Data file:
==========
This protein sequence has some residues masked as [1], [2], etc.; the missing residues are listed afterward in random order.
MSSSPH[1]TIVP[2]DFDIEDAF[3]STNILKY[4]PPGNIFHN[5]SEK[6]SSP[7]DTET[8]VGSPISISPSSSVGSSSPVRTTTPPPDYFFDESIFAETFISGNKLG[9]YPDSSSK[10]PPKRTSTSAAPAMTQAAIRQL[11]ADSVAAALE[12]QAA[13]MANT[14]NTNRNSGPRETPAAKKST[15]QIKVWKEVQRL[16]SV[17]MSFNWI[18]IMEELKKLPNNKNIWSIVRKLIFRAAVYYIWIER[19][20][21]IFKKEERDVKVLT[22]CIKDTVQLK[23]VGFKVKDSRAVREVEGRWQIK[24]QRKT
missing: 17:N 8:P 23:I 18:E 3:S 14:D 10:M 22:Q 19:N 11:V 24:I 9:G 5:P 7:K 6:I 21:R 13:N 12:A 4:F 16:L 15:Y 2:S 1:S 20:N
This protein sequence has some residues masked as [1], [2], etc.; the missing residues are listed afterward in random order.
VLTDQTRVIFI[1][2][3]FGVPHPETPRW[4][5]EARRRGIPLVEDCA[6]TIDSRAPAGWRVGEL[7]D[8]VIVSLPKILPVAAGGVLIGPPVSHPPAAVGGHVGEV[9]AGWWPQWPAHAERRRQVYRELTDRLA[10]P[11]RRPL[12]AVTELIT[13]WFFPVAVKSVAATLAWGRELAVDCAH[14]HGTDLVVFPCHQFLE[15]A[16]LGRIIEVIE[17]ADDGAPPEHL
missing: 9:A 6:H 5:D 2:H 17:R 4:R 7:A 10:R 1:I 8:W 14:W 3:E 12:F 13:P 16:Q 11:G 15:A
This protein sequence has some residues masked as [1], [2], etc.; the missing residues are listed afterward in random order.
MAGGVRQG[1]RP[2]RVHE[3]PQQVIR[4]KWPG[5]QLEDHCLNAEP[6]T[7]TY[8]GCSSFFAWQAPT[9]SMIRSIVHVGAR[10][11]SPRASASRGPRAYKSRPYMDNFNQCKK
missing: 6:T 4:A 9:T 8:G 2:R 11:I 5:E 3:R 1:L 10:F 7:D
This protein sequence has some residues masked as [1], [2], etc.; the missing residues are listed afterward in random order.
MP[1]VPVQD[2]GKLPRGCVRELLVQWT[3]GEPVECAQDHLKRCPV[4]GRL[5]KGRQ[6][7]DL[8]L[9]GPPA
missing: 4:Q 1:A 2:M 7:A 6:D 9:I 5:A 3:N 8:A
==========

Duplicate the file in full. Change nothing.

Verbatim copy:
This protein sequence has some residues masked as [1], [2], etc.; the missing residues are listed afterward in random order.
MSSSPH[1]TIVP[2]DFDIEDAF[3]STNILKY[4]PPGNIFHN[5]SEK[6]SSP[7]DTET[8]VGSPISISPSSSVGSSSPVRTTTPPPDYFFDESIFAETFISGNKLG[9]YPDSSSK[10]PPKRTSTSAAPAMTQAAIRQL[11]ADSVAAALE[12]QAA[13]MANT[14]NTNRNSGPRETPAAKKST[15]QIKVWKEVQRL[16]SV[17]MSFNWI[18]IMEELKKLPNNKNIWSIVRKLIFRAAVYYIWIER[19][20][21]IFKKEERDVKVLT[22]CIKDTVQLK[23]VGFKVKDSRAVREVEGRWQIK[24]QRKT
missing: 17:N 8:P 23:I 18:E 3:S 14:D 10:M 22:Q 19:N 11:V 24:I 9:G 5:P 7:K 6:I 21:R 13:N 12:A 4:F 16:L 15:Y 2:S 1:S 20:N
This protein sequence has some residues masked as [1], [2], etc.; the missing residues are listed afterward in random order.
VLTDQTRVIFI[1][2][3]FGVPHPETPRW[4][5]EARRRGIPLVEDCA[6]TIDSRAPAGWRVGEL[7]D[8]VIVSLPKILPVAAGGVLIGPPVSHPPAAVGGHVGEV[9]AGWWPQWPAHAERRRQVYRELTDRLA[10]P[11]RRPL[12]AVTELIT[13]WFFPVAVKSVAATLAWGRELAVDCAH[14]HGTDLVVFPCHQFLE[15]A[16]LGRIIEVIE[17]ADDGAPPEHL
missing: 9:A 6:H 5:D 2:H 17:R 4:R 7:A 10:R 1:I 8:W 14:W 3:E 12:F 13:P 16:Q 11:G 15:A
This protein sequence has some residues masked as [1], [2], etc.; the missing residues are listed afterward in random order.
MAGGVRQG[1]RP[2]RVHE[3]PQQVIR[4]KWPG[5]QLEDHCLNAEP[6]T[7]TY[8]GCSSFFAWQAPT[9]SMIRSIVHVGAR[10][11]SPRASASRGPRAYKSRPYMDNFNQCKK
missing: 6:T 4:A 9:T 8:G 2:R 11:I 5:E 3:R 1:L 10:F 7:D
This protein sequence has some residues masked as [1], [2], etc.; the missing residues are listed afterward in random order.
MP[1]VPVQD[2]GKLPRGCVRELLVQWT[3]GEPVECAQDHLKRCPV[4]GRL[5]KGRQ[6][7]DL[8]L[9]GPPA
missing: 4:Q 1:A 2:M 7:A 6:D 9:I 5:A 3:N 8:A